24 May 2012

The Little Prince

A while ago, I mentioned that I put my name in the hat for the French authors Challenge over at Beware of the Froggies.  My goal was to finish just one review, though now that I’ve finished, I’ve got another in the works, so it looks like I’ll be surpassing my original goal.  Anyway, my first book is The Little Prince by Antoine de St. Exupéry, which is apparently one of the most translated books from French into English ever.  I had never heard of it before this challenge, which probably means I’m just a disconnected lump.  Anyway, without further ado.

The Little Prince written and illustrated by Antoine de St. Exupéry
Published in 1943
Got it from: The Library’s Juvenile Section
83 pages

As a boy, he grew up feeling unable to connect with adults.  As a man he becomes a pilot and forgets how silly adults can be.  After a crash landing in the deserts of Africa, he meets a mysterious and insightful little boy from the stars.

The boy, the man
Ostensibly, this story is about a boy who helps a man remember childhood and teaches him to take himself both more and less seriously.  He reminds him of himself and reminds him that there is more to life than philosophy and numbers and politics and that his younger self was right about some things.  This part of the story is fun.  I don’t know that I necessarily saw the world this way when I was young, but I do remember thinking that adults just didn’t understand about important things.  I’m sure we all felt that way.  This part of the story reminded me of that time and it felt good.

But the other part of the story is that the boy learns something too.  I think his discussions with the man and the telling of his travels gave him perspective.  When he lived on his asteroid, he was unaware of all the other beauty in the world and when he finally discovered it, he realized an even deeper beauty back home; “The stars are beautiful because of a flower you don’t see…”

The words, the pictures
The innocent wisdom of the boy that is portrayed so magnificently in words is channeled directly in the illustrations.  Watercolors and simple designs portray the essence of the boy perfectly.  The incorporation of the pictures throughout the actual text, made it read almost like a graphic novel, both the words and pictures simultaneously.

One of my (many) favorite pages
In the beginning, I didn’t really love them, but they very quickly grew on me.  Their effect was twofold making the boy, his home, his flower and then sheep look as innocent and honest as they sounded and they made some of the more silly adults look even sillier.  At first, I thought they might be either cutesy and boring or pretentious and flat.  In the end they felt natural and augmented the story, further cementing my curiosity about the boy and later my attachment to him.  All in all, I think it was a better book for them.

This is one of those children’s books that are intended just as much for adults as children.  I imagine that children might get as much out of it as adults too, though I wonder if it might be too sad in the end (I guess it was sad for me too though).  The story is simple and the illustrations too, and that is precisely TLP’s charm.  It isn’t perfect but it’s fun and sweet and asks you to question your outlook on life and you can get it from the kids section in the library.  I don’t know about you, but I love it when I find something fun there.  For one thing, it’s close to the puzzles where my daughter plays and also I just like to make my way all around the library.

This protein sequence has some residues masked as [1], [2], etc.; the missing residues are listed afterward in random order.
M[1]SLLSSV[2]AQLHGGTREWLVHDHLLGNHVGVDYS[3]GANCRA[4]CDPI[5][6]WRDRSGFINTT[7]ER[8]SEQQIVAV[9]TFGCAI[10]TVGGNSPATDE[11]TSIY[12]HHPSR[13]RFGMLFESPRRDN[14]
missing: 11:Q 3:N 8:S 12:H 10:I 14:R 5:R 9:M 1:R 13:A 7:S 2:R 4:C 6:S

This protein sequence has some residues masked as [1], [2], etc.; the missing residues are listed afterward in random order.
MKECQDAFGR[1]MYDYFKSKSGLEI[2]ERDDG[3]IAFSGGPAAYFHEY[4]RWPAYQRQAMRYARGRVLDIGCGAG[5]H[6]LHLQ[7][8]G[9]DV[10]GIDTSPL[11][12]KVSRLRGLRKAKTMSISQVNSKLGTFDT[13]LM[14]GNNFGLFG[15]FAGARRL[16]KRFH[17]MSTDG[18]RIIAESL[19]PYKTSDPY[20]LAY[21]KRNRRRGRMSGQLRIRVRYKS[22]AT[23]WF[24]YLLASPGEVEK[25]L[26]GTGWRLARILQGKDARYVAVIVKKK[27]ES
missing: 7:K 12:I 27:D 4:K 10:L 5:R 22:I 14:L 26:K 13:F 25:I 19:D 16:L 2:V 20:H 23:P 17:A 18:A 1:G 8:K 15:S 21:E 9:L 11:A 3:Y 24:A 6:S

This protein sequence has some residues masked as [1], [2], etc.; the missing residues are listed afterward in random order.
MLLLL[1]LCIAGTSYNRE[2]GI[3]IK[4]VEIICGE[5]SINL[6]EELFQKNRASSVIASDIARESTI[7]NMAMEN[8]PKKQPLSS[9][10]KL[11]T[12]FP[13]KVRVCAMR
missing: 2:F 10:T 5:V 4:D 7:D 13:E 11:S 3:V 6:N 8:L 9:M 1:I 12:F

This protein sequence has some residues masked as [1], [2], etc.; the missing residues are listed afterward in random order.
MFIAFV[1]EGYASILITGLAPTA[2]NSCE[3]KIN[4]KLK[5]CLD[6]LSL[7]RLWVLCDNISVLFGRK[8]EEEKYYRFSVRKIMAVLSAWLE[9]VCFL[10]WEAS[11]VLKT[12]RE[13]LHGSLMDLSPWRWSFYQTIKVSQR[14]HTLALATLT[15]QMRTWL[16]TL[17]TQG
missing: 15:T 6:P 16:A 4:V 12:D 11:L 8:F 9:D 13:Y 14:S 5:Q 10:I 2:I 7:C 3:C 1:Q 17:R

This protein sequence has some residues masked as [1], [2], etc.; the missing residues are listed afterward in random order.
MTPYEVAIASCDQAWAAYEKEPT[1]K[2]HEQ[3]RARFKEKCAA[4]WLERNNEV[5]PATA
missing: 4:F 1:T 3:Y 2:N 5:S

1. This has been one of my favorite books ever since I first read it when I was around 8. It's one of those stories that you can grow up with and it will mean something different to you as you progress through different points in your life. I've also totally used the sheep-in-a-box trick when trying to entertain kids who think I have more artistic skill than I've ever possessed.

  2. That's really cool to get the perspective of someone who has read it multiple times over a number a years.

    I wonder...(if you don't mind sharing) what did this book mean to you at 8 years old? Do you recall? And what do you think of the illustrations now, compared to when you were younger?

  3. I agree with bookswithoutanypictures: I've read it several times and each time I get something else from it, probably because I was 11 when I read it for the first time and then it was all the way through my teenage years. It's definitely a story that learns you something depending on where you are in your life and what you feel like at that moment. That's why I love that book so much!

    When I was 11, I felt like this little guy was saying what I wanted to say to adults but also learning me how to understand them. I cried at the end (but I cry a little everytime I read the last page after reading the whole book so..). I found it really beautiful and poetic and it was like a blanket to a child, for me. I think it's still is a little bit.

    Anyway, I'm really glad you picked this one for the challenge! :)

    1. That's really cool, thanks for the insight.

      And I'm right there with you. Hate finishing a good book :)


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